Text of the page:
The relationship between Eliezer and his father demonstrates parent-child and peer-like relationships. Initially the father plays the role of a father, who provides for his family, but afterwards, he develops a peer-like relationship in the camp with his son. The roles reverse later when the father becomes frail and Eliezer takes up the fatherly role. Hence, it is within this background that the essay examines the relationship between Eliezer and his father.
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During the early stages of Eliezer, his father provides for his family and helps the community in several activities. Since the father of Eliezer is a community leader, he devotes much of his time to the challenges that people face in the community. At some point, Eliezer feels that his father is more concerned with the affairs of the community more than he does to him and others in the family (Wiesel 8). The perception creates loose ties in the relationship between Eliezer and his father.
Conversely, the ties become strong when they take the family of Eliezer to a concentration camp and he chooses to stay with his father. During the early stages in the camp, the father is protective of his son and Eliezer demonstrates all the elements of a dependent son, who expects a lot from the father. Hence, the father-child relationship influences the development of other relationships through the course of the novel and changes that transpire.
The relationship between Eliezer and his father change as they continue to stay in the camp. Eliezer and his father develop a relationship of close friends, who share roles, sleep together, and chat together. According to Bloom, during their stay in the camp, they depend on one another for assistance and advice (26). Even though we were inmates, Eliezer states that, “we were capable of singing His praises” despite being in miserable conditions with his father (Weasel 69).
When they decide to take turns in a night vigil, the peer-like relationship of the two becomes apparent. Remarkably, the ties between the father and the son become stronger in a corresponding nature with their love towards one another. At this stage, Eliezer feels that he and his father are equal friends, who share sentiments, ideas, and opinions. As a result, their love, friendship, and understanding improves to an extent that they sometimes understand each other even without uttering a word.
Reversing of the Relationship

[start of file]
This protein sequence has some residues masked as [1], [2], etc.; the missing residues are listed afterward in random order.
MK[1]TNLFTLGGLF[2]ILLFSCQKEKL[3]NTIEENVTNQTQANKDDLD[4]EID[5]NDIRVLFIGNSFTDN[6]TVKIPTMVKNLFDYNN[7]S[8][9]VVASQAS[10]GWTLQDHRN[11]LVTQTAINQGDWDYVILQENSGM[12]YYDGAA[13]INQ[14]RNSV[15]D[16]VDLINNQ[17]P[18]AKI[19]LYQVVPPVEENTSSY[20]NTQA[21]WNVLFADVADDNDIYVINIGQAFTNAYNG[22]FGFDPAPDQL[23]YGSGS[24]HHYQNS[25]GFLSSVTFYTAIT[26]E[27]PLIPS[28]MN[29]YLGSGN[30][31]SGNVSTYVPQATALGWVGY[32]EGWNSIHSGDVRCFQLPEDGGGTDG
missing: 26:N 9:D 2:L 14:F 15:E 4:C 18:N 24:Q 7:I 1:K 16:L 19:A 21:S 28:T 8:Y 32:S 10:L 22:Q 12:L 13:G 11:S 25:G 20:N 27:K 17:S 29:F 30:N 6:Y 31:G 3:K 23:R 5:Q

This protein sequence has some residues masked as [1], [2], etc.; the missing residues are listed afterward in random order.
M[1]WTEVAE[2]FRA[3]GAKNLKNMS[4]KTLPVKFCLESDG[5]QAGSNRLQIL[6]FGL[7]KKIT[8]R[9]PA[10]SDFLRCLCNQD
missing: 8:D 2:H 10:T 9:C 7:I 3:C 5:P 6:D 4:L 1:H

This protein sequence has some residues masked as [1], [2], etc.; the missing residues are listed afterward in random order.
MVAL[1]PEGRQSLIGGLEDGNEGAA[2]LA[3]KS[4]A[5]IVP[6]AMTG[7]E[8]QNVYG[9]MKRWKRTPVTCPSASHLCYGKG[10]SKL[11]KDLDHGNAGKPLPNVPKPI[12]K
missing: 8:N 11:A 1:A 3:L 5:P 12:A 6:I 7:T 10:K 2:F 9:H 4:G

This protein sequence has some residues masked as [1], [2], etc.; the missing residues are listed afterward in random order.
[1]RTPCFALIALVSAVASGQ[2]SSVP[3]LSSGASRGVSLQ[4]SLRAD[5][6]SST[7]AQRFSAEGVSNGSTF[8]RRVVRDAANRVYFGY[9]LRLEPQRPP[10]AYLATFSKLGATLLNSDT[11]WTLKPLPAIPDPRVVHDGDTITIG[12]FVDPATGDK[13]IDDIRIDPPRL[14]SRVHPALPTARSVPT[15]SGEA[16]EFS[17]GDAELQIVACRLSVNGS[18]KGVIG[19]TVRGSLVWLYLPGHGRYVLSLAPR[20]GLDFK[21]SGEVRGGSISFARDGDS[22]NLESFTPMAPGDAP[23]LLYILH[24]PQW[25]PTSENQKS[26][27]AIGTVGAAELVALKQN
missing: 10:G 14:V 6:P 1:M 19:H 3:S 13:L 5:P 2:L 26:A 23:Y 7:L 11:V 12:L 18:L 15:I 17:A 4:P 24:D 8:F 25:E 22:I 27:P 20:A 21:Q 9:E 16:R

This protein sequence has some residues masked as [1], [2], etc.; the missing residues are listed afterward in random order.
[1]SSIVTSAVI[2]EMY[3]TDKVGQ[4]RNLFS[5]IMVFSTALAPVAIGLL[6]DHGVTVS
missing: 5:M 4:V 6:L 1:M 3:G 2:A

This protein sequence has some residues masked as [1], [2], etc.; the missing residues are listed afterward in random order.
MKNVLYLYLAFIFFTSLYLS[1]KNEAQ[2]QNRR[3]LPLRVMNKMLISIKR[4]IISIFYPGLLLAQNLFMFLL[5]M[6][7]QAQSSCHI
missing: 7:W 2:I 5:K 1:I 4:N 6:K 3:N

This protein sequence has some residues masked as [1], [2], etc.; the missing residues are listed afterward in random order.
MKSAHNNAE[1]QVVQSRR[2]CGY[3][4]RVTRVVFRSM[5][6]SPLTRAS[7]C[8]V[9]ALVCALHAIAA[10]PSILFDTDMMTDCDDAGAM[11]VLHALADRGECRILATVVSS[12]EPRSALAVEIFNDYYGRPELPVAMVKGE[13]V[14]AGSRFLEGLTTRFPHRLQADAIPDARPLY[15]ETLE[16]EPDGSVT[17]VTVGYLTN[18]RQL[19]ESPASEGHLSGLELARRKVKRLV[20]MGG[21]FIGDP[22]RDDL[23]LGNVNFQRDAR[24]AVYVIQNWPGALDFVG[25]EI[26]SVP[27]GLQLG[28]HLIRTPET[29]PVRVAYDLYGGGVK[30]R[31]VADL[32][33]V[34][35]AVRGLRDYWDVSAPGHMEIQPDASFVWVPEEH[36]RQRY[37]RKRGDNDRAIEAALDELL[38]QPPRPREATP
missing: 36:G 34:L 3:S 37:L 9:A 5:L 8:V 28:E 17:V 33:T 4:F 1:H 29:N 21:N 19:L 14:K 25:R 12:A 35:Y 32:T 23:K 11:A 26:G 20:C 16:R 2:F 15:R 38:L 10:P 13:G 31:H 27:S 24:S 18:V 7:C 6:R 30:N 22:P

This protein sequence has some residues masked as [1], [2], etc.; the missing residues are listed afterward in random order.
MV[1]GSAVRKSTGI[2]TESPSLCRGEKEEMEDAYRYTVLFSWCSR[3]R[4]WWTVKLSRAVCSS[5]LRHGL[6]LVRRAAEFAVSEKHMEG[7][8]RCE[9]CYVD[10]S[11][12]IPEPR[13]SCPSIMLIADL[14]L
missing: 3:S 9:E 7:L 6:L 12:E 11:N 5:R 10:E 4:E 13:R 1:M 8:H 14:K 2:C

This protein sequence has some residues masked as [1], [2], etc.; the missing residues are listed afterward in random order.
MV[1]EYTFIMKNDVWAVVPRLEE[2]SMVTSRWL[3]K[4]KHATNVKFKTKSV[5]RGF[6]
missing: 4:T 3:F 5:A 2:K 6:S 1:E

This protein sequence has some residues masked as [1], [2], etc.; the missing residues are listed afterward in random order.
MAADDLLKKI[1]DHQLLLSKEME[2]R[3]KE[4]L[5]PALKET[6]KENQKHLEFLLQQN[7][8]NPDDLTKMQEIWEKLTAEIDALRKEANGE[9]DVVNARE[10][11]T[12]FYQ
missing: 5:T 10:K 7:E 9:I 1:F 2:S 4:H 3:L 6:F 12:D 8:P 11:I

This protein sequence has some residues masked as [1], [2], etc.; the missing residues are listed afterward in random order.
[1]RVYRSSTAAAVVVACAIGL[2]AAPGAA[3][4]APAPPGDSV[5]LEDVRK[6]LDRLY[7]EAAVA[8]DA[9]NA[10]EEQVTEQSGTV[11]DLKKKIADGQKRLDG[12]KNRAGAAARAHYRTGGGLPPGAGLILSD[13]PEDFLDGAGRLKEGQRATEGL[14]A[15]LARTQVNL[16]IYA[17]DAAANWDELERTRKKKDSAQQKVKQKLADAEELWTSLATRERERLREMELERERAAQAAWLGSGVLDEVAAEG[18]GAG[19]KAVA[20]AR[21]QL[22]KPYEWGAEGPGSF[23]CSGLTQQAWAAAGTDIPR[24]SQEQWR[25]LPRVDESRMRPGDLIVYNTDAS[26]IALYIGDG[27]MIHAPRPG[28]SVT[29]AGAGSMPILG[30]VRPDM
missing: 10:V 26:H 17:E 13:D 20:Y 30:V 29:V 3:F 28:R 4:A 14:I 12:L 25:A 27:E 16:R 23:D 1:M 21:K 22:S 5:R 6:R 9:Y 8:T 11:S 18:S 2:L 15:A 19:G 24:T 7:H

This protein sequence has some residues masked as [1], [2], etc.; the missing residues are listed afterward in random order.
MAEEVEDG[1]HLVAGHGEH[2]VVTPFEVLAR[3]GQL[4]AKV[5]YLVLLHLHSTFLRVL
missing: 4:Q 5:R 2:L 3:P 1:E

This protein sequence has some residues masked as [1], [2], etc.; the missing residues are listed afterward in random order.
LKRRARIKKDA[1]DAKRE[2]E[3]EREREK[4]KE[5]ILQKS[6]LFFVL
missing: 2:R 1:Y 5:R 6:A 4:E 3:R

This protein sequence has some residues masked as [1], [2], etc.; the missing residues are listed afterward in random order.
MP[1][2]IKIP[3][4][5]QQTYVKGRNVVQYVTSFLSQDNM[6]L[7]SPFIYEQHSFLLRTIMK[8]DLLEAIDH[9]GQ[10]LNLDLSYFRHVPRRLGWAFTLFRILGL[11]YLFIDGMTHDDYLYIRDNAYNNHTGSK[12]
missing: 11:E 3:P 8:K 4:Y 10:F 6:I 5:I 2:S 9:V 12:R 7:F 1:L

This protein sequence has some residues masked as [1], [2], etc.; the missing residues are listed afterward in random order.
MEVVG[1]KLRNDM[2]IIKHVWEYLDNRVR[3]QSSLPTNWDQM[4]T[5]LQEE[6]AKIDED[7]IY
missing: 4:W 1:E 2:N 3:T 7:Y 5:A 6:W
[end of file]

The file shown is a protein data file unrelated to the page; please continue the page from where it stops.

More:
At later stages when they are in the camp, the roles of Eliezer and his father reverse. The father of Eliezer grows old, frail, and dependent. Fisher and Silber assert that Eliezer takes up the role of a father and starts providing, caring, and looking after his father (212). In some instances, as Eliezer and his father would separate and sleep in different parts of the camp and in the morning, Eliezer would look for his father just as a father would look for his child. When inmates went to sleep, Eliezer bids his father farewell as he says that, “I went up to him, took his hand and kissed it” (Weasel 68).
Essentially, the reversal of roles strengthens the tie and friendship between Eliezer and his father. During this stage in the camp, the father of Eliezer starts displaying childlike characteristics such as dependency and relied on Eliezer for a number of things. Eliezer displays much love and care until Blockalteste advices him to “stop giving your ration of bread and soup to your old father” (Weasel 110). Eliezer bestows everything to his father including his ration of bread and soup for he wants him to recover from sickness and gain strength.
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The relationship between Eliezer and his father took different directions and angles in various stages of their lives out and inside the concentration camps. Outside the camp, the father of Eliezer helps his family and the community. However, in the camp, the father and the son develop a peer-like and father-son forms of relationship. Fundamentally, the ties that bind Eliezer and his father strengthen as they continue to stay in the camp.
Bloom, Harold. Elie Wiesel’s Night. New York: Infobase Publishing, 2011. Print.
Fisher, Jerilyn., & Ellen Silber. Women in Literature: Reading through the Lens of Gender. Portsmouth: Greenwood Publishing Group, 2003. Print.
Wiesel, Elie. Night. New York: Farrar, Straus, and Giroux, 2006.Print.